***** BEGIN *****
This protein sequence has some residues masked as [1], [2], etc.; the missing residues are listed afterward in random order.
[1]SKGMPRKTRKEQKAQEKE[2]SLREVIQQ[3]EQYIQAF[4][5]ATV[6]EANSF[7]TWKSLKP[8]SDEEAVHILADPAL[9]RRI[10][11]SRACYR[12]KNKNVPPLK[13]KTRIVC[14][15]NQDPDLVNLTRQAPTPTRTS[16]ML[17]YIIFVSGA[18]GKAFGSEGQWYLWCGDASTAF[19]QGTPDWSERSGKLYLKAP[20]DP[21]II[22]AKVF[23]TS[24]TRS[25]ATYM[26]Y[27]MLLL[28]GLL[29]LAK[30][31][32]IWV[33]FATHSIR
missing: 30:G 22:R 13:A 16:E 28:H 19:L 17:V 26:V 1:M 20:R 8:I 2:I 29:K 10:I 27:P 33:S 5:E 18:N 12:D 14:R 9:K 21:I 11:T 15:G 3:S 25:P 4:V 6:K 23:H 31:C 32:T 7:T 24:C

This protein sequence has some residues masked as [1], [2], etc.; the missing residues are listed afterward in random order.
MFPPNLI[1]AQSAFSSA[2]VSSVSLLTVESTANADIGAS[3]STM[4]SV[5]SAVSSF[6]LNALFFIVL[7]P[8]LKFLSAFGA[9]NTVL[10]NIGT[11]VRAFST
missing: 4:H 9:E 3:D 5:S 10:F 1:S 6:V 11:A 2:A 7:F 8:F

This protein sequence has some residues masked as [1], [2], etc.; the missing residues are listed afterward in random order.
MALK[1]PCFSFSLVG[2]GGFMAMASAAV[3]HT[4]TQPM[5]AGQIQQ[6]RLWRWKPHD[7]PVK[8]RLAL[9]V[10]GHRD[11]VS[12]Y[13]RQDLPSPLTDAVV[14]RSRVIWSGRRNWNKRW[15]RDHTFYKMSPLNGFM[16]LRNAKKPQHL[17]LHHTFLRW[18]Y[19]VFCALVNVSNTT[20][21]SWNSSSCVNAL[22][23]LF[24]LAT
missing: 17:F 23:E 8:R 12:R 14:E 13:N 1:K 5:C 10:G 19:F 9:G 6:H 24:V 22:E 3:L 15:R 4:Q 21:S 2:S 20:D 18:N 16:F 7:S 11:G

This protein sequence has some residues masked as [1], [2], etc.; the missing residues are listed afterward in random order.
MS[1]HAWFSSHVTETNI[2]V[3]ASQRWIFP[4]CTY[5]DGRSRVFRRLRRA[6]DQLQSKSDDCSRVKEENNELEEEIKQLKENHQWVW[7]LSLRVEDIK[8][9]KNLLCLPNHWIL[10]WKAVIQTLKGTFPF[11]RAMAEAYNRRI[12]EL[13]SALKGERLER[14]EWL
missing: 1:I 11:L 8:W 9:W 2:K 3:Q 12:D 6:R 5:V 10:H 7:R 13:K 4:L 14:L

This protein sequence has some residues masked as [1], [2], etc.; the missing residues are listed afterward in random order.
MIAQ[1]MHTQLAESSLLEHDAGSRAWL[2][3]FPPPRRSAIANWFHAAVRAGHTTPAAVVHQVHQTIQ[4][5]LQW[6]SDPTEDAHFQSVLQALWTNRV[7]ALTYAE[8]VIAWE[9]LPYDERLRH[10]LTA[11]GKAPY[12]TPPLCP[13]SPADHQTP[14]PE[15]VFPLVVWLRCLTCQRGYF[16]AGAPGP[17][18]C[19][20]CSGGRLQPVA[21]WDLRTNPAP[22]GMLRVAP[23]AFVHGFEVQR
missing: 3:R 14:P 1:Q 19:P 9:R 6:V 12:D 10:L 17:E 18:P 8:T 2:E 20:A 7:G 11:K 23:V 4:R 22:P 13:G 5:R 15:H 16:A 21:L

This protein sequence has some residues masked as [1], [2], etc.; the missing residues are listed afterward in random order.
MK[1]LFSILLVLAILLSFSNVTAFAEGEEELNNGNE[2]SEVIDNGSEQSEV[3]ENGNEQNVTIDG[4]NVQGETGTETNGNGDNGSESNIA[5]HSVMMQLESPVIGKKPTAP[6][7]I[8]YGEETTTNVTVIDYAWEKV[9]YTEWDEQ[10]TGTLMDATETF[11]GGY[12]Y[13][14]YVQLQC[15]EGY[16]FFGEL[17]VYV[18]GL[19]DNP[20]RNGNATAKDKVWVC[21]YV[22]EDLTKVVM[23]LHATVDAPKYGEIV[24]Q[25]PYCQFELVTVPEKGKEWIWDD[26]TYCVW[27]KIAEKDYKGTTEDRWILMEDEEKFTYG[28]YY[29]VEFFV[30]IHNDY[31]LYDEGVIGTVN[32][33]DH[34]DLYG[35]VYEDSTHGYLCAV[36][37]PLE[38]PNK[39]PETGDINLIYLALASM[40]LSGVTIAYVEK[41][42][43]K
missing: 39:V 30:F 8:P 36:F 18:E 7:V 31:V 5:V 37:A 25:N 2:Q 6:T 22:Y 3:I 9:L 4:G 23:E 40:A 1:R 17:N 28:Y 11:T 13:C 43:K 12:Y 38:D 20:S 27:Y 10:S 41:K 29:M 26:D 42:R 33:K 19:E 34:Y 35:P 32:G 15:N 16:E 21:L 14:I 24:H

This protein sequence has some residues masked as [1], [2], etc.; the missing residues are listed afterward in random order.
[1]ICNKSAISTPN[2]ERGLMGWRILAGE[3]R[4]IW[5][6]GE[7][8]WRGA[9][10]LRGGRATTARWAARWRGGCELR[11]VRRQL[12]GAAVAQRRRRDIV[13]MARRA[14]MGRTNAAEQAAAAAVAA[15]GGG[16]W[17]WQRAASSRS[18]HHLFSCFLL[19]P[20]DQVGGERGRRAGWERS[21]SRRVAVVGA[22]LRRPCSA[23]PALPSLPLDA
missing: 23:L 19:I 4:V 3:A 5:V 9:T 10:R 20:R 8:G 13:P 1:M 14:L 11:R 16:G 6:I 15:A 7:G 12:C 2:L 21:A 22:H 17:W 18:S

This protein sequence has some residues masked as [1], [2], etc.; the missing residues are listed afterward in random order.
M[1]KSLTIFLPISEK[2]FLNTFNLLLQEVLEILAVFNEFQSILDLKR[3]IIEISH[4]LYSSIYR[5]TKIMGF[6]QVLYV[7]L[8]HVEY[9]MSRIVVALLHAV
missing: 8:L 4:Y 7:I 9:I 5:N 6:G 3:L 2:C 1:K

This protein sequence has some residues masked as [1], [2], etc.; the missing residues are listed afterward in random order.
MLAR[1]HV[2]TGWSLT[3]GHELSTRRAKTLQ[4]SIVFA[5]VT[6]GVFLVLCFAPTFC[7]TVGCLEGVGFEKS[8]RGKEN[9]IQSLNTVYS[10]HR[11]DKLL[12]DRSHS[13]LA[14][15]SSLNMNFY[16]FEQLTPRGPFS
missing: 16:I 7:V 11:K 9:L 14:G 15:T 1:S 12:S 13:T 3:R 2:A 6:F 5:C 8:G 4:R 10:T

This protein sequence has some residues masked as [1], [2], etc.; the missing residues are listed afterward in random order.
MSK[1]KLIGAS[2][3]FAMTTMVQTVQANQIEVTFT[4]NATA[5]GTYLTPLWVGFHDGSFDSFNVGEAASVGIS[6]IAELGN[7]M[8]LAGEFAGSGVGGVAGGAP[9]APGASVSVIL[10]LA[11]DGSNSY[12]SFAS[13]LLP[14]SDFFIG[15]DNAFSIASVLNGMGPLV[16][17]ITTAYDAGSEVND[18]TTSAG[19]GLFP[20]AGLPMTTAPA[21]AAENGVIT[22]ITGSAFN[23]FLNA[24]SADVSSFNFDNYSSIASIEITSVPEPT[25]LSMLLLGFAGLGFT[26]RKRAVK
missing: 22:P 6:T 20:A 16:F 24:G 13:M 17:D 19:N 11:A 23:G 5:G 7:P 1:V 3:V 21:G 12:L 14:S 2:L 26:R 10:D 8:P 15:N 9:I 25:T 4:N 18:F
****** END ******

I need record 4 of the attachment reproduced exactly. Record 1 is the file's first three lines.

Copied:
This protein sequence has some residues masked as [1], [2], etc.; the missing residues are listed afterward in random order.
MS[1]HAWFSSHVTETNI[2]V[3]ASQRWIFP[4]CTY[5]DGRSRVFRRLRRA[6]DQLQSKSDDCSRVKEENNELEEEIKQLKENHQWVW[7]LSLRVEDIK[8][9]KNLLCLPNHWIL[10]WKAVIQTLKGTFPF[11]RAMAEAYNRRI[12]EL[13]SALKGERLER[14]EWL
missing: 1:I 11:L 8:W 9:W 2:K 3:Q 12:D 6:R 5:V 10:H 7:R 13:K 4:L 14:L